F.S. Gill, J.
(1) The petitioners, who have approached this Court by filing Criminal Misc. (Main) 99 and Iii of 1977 for the grant of bail, are accused in the same case and were also arrested on the E same day. Both these petitions will, thereforee, be disposed of by this one order.
(2) A case under sections 395/397, 366 and 376 of the Indian Penal Code . was registered in Police Station Nangloi on 29-12-1975. Hari Chand, Raj Pal and Dharam Pal, the present petitioners, are also accused in the said case. During the investigation, they were arrested on 14-9-1976. The police filed an 'incomplete challan' in the Court of the Magistrate against seven accused, including the three petitioners.
(3) These applications are for the grant of bail to the petitioners on the ground that no police report, as contemplated by sub-section (2) of section 173 of the Code of Criminal Procedure, 1973, has so far been filed by the Officer in charge of the Police Station. What has been forwarded to the Magistrate is, at the most, an incomplete report. It is contended that failure to complete the investigation within sixty days, as required by sub-section (2) of section 167 of the new Code and consequently non-submission of the report by the police under section 173(2) entitles the petitioners to be released on bail.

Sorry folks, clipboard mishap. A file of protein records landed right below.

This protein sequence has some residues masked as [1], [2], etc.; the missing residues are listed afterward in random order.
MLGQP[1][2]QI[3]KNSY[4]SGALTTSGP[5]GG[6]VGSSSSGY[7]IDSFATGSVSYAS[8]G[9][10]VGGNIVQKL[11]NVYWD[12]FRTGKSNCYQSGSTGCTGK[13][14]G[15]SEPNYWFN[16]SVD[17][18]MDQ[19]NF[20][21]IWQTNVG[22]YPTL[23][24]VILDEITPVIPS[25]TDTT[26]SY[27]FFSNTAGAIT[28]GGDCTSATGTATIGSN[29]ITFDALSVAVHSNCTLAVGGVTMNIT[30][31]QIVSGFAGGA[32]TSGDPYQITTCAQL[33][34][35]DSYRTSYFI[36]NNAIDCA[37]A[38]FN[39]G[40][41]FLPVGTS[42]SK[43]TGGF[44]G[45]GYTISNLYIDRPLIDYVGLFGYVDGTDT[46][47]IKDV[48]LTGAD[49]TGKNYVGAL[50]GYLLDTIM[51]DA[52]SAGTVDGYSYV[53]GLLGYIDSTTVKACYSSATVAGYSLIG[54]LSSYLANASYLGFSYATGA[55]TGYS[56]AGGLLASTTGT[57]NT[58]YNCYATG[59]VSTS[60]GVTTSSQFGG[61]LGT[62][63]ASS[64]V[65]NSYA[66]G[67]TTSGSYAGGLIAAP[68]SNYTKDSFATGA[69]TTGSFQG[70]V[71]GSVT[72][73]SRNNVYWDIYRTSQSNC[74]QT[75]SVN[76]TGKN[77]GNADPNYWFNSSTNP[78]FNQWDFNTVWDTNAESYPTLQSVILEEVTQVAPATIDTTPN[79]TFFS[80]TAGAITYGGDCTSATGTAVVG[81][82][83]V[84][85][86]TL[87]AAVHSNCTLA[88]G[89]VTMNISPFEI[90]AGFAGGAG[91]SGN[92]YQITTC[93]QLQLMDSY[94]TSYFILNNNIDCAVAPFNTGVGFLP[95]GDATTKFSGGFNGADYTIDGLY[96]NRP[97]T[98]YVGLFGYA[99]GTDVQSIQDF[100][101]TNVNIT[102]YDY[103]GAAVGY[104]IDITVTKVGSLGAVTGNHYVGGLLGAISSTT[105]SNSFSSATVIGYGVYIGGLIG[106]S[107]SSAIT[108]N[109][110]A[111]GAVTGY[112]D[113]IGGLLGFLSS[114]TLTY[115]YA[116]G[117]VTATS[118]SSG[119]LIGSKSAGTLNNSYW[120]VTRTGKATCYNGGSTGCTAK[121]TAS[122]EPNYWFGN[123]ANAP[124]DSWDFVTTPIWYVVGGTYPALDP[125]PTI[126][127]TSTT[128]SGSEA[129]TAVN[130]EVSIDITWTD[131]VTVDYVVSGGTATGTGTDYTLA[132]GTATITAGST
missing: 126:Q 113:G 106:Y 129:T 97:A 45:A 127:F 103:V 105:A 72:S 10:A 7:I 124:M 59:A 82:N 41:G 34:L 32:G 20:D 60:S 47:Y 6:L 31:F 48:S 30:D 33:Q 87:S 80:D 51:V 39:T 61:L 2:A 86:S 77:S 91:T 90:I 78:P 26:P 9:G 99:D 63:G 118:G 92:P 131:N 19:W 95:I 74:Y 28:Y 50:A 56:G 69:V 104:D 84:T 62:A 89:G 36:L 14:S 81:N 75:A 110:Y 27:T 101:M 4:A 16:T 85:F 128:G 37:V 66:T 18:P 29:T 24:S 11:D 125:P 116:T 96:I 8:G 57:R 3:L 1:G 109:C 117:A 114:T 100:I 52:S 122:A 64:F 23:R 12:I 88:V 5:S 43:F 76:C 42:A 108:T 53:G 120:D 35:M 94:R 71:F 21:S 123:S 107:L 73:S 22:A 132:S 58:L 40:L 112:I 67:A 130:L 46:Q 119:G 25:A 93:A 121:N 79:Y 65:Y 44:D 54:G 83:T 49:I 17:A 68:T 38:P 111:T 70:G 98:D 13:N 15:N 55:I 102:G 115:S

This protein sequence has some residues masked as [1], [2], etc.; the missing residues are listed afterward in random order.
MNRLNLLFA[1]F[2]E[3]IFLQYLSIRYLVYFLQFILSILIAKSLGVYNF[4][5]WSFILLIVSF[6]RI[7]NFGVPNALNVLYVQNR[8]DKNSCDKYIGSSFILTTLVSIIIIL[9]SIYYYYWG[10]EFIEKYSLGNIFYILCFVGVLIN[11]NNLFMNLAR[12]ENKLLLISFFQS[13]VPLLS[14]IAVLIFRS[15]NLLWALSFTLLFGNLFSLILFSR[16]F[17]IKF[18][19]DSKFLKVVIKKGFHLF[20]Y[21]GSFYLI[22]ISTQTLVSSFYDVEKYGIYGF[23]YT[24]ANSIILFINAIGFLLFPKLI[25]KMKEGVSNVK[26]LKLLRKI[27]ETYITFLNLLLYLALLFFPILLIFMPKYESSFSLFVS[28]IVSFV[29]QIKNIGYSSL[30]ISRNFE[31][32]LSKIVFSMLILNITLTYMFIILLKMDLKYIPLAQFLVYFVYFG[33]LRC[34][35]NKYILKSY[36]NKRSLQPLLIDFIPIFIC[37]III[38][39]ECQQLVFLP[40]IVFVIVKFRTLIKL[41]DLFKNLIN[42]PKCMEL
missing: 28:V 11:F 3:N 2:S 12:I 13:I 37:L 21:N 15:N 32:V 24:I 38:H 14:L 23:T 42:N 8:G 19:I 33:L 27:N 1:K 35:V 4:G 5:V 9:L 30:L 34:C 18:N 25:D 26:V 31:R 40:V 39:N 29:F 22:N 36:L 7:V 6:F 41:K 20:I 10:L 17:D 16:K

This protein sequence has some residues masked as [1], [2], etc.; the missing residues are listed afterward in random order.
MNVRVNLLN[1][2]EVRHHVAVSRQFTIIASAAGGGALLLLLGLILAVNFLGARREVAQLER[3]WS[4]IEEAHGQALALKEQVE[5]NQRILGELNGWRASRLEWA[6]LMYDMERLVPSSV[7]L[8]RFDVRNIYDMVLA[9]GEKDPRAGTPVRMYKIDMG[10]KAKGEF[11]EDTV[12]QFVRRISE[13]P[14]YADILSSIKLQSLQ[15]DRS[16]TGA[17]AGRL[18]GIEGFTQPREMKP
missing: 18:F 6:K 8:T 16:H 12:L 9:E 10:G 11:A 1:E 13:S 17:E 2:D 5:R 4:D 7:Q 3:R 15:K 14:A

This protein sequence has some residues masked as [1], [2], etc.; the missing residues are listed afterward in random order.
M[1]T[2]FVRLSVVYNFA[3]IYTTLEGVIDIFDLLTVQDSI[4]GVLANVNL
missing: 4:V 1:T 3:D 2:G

(4) In the body of the 'incomplete challan' filed in the Court, it is clearly indicated that investigation is still continuing i.e. it has not yet been completed. It is, however, contended on behalf of the State that forwarding of the 'incomplete challan' satisfies the requirement of sub-section (2) of section 173 of the Code and, thereforee, the petitioners cannot derive any benefit of sub-section (2) of section 167 Let us see the force of this contention.